Leaders of three coin and precious metals hobby and professional groups are praising the Federal Trade Commission for acting on their suggested changes to the FTC’s 2010 online consumer advisory titled Investing in Gold? What’s the Rush?
Some hobby and trade leaders were concerned that the original advisory contained some language that might be detrimental to reputable gold dealers and discourage collectors from acquiring gold coinage.
Representatives of the Professional Numismatists Guild (www.PNGdealers.com), the Industry Council for Tangible Assets (www.ICTAonline.org) and the American Numismatic Association (www.money.org) jointly worked on specific, proposed changes to the advisory. The FTC now has revised some of the advisory’s wording on its Web site, www.ftc.gov/bcp/edu/pubs/consumer/alerts/alt186.shtm.
Representatives of the three hobby organizations agreed from the beginning that they would only target specific, incorrect or misleading words or sentences but not ask the FTC to rewrite the entire advisory.
“Useful suggestions were also received from Coin World Editor Beth Deisher and Jerry Jordan, Managing Editor of The Examiner newspaper in Beaumont, Texas, who has extensively written about gold buying and selling. With clear-cut edits the FTC changed the tone of its advisory and it is a well-balanced report that now puts investing in gold in proper perspective with other types of investments,” said PNG Executive Director Robert Brueggeman.
One of the most significant changes in the advisory is the section about possible future confiscation of gold.
The original advisory read:
“The government cannot confiscate your gold at any time. But some unscrupulous sellers say that the government may, indeed, confiscate gold, and that ‘reportable’ transactions lead to confiscation. Other crooked sellers claim that modern bullion coins produced by the U.S. Mint are subject to confiscation while historic or collectible coins aren’t. This claim sometimes leads some people to buy historic coins at prices that exceed their value. No federal law or Treasury Department regulation supports these contentions.”
The new wording reads:
“Some sellers say that the government may confiscate gold. Others say that ‘reportable’ transactions lead to confiscation. Yet other sellers claim that modern bullion coins produced by the U.S. Mint are subject to confiscation while historic or collectible coins aren’t. These claims sometimes lead people to buy historic coins at prices that exceed their value. No current federal law or Treasury Department regulation supports any of these claims.”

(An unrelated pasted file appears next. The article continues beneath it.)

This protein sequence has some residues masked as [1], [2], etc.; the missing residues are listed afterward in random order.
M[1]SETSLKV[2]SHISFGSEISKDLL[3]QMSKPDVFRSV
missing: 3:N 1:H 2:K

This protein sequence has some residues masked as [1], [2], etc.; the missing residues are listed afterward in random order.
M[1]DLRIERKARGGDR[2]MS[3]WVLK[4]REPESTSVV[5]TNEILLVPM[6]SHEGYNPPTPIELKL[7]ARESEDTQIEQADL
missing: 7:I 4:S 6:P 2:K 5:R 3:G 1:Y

With the FTC’s concurrence, the group now will tackle the remaining two, recently issued, consumer advisories on rare coins and precious metals, Investing in Bullion and Bullion Coins and Investing in Collectible Coins.
In alphabetical order, the ANA, ICTA and PNG members who offered suggestions for revising the wording of the FTC advisory are:
Gary Adkins, president of Gary Adkins Associates, ICTA chairman and former PNG president; John Albanese, president of Certified Acceptance Corp.; Jay Beeton, ANA Marketing and Education director; Robert Brueggeman, PNG executive director; Mike Fuljenz, president of Universal Coin & Bullion and ICTA board member; David L. Ganz, attorney with Ganz & Hollinger P.C. and former ANA president; Steve Ivy, co-chairman of Heritage Auctions and former PNG president; Paul Montgomery, executive vice president of American Precious Metals Exchange and PNG president; Clifford Mishler, ANA president; Donn Pearlman, PNG spokesman and former ANA governor; Diane Piret, ICTA Industry Affairs director; Larry Shepherd, ANA executive director; Scott A. Travers, of Scott Travers Rare Coin Galleries, former ANA vice president and author of The Coin Collector’s Survival Manual, 7th Edition; and Eloise Ullman, ICTA executive director. ■